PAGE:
Beaver Tails master index

 previous  next click on arrows to navigate page by page.

c/n 1340
58-2012 RU-6A of 156th Avn. Co., at Can Tho, South Vietnam.
Photo: Bob Groop © 1966 - via Bob Hagge / John Totter

c/n 1340



58-2012 US Army # 1892. L-20 No.893. Command A-16. Delivered 12-May-1959. Built as L-20A and re-designated U-6A in 1962. Later converted to RU-6A configuration.

58-2012. Operated with 3rd  RRU (Radio Research Unit), Da Nang Vietnam

58-2012 Operated with the 224th Aviation Battalion, 156th Aviation Company (RR), Can Tho, South Vietnam in 1966 but not as an RU-6A. (Named “Old Reliable”. Etched on a plaque in cockpit as a reference to the aircraft being the first RU-6A in SE Asia).

Fate Unknown


Bob Groop was assigned to the 156th Avn. Co. in Can Tho, Vietnam in 1966 when he took this picture of 58-2012 when it was a RU-6A with our Mission Gear installed.  Note the Dipole antennas near the end of each wing. 
By the time I was stationed there in 1970, it had been retrofitted back to the U-6A configuration (Mission Gear including Dipole antennas removed).  It had a Plaque mounted inside naming it, "The Reliable One".  It was the "first RU-6A in Southeast Asia".  I wish I had a photo of the plaque.
Bob Hagge

Here is a not very good picture of the plaque extracted from one of the movies that Dave Crow made and sent to us.  You can make out  "The Old Reliable" and "Still Serving Proudly"  I believe two  other lines are dates.  The second of them appears to be January but that is just a guess.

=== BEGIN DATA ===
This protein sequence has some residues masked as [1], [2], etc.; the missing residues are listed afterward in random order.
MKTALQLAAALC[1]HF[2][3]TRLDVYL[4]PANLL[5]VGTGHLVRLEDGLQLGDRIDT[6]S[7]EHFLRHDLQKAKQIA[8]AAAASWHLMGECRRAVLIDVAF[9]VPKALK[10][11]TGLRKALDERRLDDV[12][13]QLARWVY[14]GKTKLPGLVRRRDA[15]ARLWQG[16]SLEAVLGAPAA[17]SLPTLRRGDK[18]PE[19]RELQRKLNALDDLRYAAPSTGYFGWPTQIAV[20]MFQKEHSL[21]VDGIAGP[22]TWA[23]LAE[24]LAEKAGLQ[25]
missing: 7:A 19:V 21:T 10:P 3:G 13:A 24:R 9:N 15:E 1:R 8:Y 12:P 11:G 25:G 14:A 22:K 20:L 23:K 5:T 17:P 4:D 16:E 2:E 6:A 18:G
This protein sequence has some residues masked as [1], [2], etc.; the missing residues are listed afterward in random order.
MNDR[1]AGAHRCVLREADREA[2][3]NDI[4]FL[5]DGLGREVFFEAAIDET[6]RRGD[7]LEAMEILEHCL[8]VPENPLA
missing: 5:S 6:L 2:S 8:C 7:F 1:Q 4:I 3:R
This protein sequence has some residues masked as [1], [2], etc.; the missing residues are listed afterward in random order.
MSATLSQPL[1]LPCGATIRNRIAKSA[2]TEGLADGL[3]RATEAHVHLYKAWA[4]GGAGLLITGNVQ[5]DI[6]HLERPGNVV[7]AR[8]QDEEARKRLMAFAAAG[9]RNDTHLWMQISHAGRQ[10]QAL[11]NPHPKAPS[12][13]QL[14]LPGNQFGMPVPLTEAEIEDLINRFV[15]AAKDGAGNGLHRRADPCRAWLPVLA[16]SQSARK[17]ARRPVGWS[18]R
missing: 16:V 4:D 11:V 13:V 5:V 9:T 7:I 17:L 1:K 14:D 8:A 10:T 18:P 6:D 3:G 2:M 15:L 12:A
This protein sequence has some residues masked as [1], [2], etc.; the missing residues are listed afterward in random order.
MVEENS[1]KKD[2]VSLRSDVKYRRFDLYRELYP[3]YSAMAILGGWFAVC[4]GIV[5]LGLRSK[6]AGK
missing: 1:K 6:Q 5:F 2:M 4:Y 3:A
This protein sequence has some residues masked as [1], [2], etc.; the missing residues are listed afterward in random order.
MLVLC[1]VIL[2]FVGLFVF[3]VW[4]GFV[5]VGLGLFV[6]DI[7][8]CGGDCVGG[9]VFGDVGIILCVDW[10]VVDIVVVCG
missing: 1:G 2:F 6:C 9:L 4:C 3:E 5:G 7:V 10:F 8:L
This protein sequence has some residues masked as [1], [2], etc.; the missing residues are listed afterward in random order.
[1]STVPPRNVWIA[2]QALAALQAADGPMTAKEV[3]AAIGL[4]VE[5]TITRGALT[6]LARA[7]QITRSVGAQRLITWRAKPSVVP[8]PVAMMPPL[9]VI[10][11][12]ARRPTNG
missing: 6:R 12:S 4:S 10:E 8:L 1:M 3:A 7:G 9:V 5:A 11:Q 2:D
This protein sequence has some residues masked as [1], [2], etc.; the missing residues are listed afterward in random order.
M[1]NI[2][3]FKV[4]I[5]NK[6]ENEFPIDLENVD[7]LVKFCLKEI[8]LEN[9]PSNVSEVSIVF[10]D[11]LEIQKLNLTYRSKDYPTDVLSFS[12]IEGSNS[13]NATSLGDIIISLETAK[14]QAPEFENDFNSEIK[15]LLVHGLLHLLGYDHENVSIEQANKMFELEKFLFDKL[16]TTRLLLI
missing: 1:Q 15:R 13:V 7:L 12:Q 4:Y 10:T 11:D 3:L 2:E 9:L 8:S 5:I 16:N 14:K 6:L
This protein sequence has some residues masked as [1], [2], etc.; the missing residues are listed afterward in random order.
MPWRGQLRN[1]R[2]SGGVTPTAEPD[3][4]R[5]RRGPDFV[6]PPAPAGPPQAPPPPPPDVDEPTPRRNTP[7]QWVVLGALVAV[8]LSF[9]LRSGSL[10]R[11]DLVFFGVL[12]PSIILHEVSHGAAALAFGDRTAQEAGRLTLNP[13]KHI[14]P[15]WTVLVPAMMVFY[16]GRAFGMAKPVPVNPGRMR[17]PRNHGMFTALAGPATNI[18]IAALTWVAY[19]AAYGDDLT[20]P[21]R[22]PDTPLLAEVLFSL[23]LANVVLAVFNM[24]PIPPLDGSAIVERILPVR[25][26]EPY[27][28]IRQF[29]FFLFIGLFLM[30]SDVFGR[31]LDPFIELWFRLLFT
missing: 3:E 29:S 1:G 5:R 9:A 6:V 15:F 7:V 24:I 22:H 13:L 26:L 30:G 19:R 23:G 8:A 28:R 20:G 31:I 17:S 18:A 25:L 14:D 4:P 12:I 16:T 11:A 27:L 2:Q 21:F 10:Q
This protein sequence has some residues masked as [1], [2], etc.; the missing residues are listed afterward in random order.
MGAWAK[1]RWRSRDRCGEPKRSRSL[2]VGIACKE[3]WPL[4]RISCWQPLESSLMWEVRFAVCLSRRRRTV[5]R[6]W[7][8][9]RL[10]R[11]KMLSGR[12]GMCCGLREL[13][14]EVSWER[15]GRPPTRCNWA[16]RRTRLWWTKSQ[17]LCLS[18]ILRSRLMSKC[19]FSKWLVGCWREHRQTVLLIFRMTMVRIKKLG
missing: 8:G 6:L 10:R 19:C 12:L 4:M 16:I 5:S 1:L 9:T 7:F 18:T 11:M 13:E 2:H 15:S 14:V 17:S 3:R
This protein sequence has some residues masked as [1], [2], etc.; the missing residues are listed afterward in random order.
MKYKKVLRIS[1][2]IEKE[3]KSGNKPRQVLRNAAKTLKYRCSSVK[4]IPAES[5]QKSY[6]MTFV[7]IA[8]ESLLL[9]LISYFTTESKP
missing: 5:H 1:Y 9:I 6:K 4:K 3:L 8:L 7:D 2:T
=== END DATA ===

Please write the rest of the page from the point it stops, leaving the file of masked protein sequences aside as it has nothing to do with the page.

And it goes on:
John Totter

That is CW2 Mike Mortson in the left seat and me, CW2 Chuck Ross in the right seat.  I handed my camera to the equipment operator in the back and he took the photo during a mission in Vietnam in 1968.  There is a small bit of mission gear visible at the lower left which makes this an RU as opposed to a ‘slick’ U-6A.  Detail-rich image for me.

This was a very early configuration for the RU.  The very large radio-compass dial at the top center instrument panel is a clue to this.  The standard later was a C-12 digital compass with a very small readout.  While actually ‘working’ the pilot was responsible for present heading to a single degree and the copilot for present position within ten meters.  (not much more I can say about the mission)  The aircraft had two bomb shackles under each wing but they were never used for anything in my time there.  The arming switches for these shackles were immediately above the center of the windshield – the four red-guarded toggles.  In this picture I had hung my old Elgin wristwatch on a pencil and closed it in those switchguards.  I always did this so the tropic heat didn’t make my sweat fog up the watch crystal.  You can see the watch just above the compass.  The heat is also the reason our chinstraps are unsnapped and the parachute harness is slung over the seatbacks instead of cinched down over our shoulders.

The UHF comm radio overhead is the reason for the fiberglas hump above the flight deck you may see in some Army Beavers.  You can also see the gravity fuel transfer handle just to the left of Mike’s helmet.  We had to use no fewer than eight fuel selections during a four-hour mission.

Mike stayed in the Army until retirement and worked on as a civil servant.  I still hear from him every now and then.  I left active duty a couple years after this and left the National Guard a couple years after that.

Interesting that 012 was later called "The Old Reliable“ because I had quite the opposite impression of that particular tail number at the time.